Despite the excruciating pain Officer Daniel Hodges appeared to be in during the attack, he later told reporters he was happy to do his duty.
“If it wasn’t my job, I would have done that for free,” he said. “It was absolutely my pleasure to crush a white nationalist insurrection, and we’ll do it as many times as it takes.”
The charging document says McCaughey pinned Hodges’ body between the riot shield and the lower West Terrace door as “a separate rioter begins violently ripping off Officer Hodges’ gas mask, exposing Officer Hodges’ bloodied mouth.”
McCaughey was allegedly seen leaving the Capitol on security cameras after he struck other officers with the shield, the document says.
Messages left by NBC News for McCaughey and his family, at publicly listed phone numbers based in Ridgefield, Connecticut, were not not immediately returned by early Wednesday evening.
“The vicious attack on Officer Hodges was abhorrent and quintessentially un-American,” Acting U.S. Attorney Michael R. Sherwin said in a statement.
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Joe Biden is expected to be sworn in as the 46th President of the United States on January 20.
Despite the violence seen in the Capital building on Jan 6, the US Congress confirmed Mr Biden will become the next President of America, after they certified 270 Electoral College votes this Thursday, Jan 7.
After Congress approved Vermont’s votes, Mr Biden has reached the number of Electoral College votes needed to become the President of America. He has, therefore, defeated Donald Trump by 306-232.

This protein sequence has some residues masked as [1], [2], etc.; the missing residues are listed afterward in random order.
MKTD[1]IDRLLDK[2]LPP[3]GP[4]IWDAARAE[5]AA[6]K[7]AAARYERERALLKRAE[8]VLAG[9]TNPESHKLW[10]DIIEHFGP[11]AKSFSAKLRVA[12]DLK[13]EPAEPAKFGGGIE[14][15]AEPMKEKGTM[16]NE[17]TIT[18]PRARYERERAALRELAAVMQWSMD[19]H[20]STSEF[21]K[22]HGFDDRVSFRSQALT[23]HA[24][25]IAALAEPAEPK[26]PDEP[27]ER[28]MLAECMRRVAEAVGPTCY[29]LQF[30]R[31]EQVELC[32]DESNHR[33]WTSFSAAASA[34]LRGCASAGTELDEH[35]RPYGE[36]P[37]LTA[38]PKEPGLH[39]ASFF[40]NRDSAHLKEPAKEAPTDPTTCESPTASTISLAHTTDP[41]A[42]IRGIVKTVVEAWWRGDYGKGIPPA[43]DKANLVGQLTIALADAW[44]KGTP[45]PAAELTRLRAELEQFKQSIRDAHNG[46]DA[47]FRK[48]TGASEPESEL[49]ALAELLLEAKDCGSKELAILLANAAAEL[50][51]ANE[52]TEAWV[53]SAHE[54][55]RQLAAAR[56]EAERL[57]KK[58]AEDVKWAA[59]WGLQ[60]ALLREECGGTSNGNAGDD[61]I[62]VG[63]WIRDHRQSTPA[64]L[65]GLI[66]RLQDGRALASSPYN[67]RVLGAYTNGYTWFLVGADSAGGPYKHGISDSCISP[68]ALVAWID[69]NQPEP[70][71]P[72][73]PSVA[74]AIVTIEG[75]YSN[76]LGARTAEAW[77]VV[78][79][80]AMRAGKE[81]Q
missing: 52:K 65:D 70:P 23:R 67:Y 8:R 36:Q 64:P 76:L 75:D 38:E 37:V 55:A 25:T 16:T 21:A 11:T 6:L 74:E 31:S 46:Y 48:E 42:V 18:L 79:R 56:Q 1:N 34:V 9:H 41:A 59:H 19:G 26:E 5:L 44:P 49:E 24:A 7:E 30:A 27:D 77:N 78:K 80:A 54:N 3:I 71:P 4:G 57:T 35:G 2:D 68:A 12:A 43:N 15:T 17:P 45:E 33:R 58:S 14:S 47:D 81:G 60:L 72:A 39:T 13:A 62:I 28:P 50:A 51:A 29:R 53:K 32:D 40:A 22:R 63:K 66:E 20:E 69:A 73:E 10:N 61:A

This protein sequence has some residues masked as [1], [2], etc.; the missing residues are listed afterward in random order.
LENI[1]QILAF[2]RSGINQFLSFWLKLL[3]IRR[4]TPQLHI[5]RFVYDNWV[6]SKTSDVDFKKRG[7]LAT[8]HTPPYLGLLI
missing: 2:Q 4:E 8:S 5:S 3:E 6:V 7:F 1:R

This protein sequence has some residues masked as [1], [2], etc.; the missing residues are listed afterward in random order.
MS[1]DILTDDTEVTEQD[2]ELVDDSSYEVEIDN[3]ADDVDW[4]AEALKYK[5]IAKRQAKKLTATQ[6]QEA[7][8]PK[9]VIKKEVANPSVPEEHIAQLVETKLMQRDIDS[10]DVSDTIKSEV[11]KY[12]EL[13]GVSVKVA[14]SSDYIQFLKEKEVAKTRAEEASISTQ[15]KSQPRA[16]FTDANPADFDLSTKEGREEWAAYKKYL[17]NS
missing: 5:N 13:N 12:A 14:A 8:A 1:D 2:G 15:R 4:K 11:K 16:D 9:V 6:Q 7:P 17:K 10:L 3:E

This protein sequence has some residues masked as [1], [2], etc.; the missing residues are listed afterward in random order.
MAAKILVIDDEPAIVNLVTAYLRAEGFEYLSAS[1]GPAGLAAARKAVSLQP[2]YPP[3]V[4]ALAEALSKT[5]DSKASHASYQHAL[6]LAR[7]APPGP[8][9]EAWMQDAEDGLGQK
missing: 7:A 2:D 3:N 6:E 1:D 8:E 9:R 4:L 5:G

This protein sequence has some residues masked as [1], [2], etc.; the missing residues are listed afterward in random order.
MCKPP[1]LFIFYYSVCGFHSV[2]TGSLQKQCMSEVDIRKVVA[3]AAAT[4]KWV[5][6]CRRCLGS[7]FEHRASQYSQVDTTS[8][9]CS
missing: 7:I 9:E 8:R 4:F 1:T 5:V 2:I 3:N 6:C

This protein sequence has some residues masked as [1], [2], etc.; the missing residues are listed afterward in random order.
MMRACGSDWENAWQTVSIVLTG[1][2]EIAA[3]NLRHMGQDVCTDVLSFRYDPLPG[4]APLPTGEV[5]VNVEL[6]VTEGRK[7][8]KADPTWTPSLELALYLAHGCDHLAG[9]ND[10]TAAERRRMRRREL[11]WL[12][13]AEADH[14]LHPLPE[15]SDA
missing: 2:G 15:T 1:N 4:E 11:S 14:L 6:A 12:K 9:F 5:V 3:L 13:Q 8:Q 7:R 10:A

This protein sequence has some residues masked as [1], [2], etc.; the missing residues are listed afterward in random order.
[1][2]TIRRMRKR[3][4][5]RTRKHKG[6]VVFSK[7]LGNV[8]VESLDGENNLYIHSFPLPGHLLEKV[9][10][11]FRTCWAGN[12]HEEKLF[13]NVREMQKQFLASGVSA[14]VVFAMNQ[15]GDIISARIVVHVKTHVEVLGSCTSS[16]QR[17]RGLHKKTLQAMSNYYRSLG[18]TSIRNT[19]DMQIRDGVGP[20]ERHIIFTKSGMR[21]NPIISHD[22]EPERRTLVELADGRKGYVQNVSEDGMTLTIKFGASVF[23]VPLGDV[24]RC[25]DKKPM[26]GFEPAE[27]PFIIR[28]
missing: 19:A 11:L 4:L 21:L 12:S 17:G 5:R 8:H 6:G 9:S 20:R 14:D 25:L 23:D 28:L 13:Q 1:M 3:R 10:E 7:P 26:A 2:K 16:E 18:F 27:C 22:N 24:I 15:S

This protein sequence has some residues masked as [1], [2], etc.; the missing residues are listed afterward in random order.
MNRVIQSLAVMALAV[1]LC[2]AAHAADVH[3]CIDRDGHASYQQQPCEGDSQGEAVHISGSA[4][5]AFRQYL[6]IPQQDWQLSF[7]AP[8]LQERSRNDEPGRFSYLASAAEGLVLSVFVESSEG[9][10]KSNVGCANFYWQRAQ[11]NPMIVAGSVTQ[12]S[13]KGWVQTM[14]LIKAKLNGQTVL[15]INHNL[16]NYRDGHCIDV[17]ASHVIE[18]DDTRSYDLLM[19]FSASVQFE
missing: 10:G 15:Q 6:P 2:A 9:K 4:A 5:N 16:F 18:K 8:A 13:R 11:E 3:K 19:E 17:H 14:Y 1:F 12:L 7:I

Then, following the fatal events on Capitol Hill, Donald Trump committed to a peaceful transition of power for the first time.
In a statement from the White House Deputy Chief of Staff, Mr Trump announced he “totally disagreed with the outcome of the election” but confirmed, “there will be an orderly transition on January 20th.”
He continued: “While this represents the end of the greatest first term in presidential history, it’s only the beginning of our fight to Make America Great Again!”
The traditional outdoor ceremony is set to go ahead – though the coronavirus pandemic could scale back the usual celebrations.
When and where is Joe Biden’s inauguration ceremony?
In keeping with tradition, the inauguration will be held on Wednesday January 20, in front of the US Capitol in Washington DC.
Mr Biden will be required to take an inaugural oath before assuming his duties and will deliver a public address.
Could the ceremony be held behind closed doors?
Given the violence seen last night and the coronavirus pandemic, there are some on social media who are calling for this year’s inauguration ceremony to be held behind closed doors.
The mayor of DC has extended a public emergency declaration until January 21, the day after inauguration. This order empowers officials to reduce the hours of operation for businesses, order people off the street if a curfew is issued, and expend funds as needed to protect public safety, suggesting that city officials have the power to prevent people from gathering for the event.
She said: “President Trump continues to fan rage and violence by contending that the Presidential election was invalid,” and said, “some persons can be expected to continue their violent protests through the inauguration.”
The ceremony could also break traditions because of the coronavirus pandemic.
The US has seen the worst outbreak in the world, recording more deaths and cases than any other country.
Festivities are likely to be scaled back, with public health measures including mandatory mask-wearing, temperature checks and social distancing in place.
The Presidential Inauguration Committee has planned a nationwide Covid memorial for the day before the inauguration.
The committee said that cities and towns around the country will be invited to light up their buildings and ring church bells at 5:30 p.m. E.T. on Jan. 19 in a “national moment of unity and remembrance.”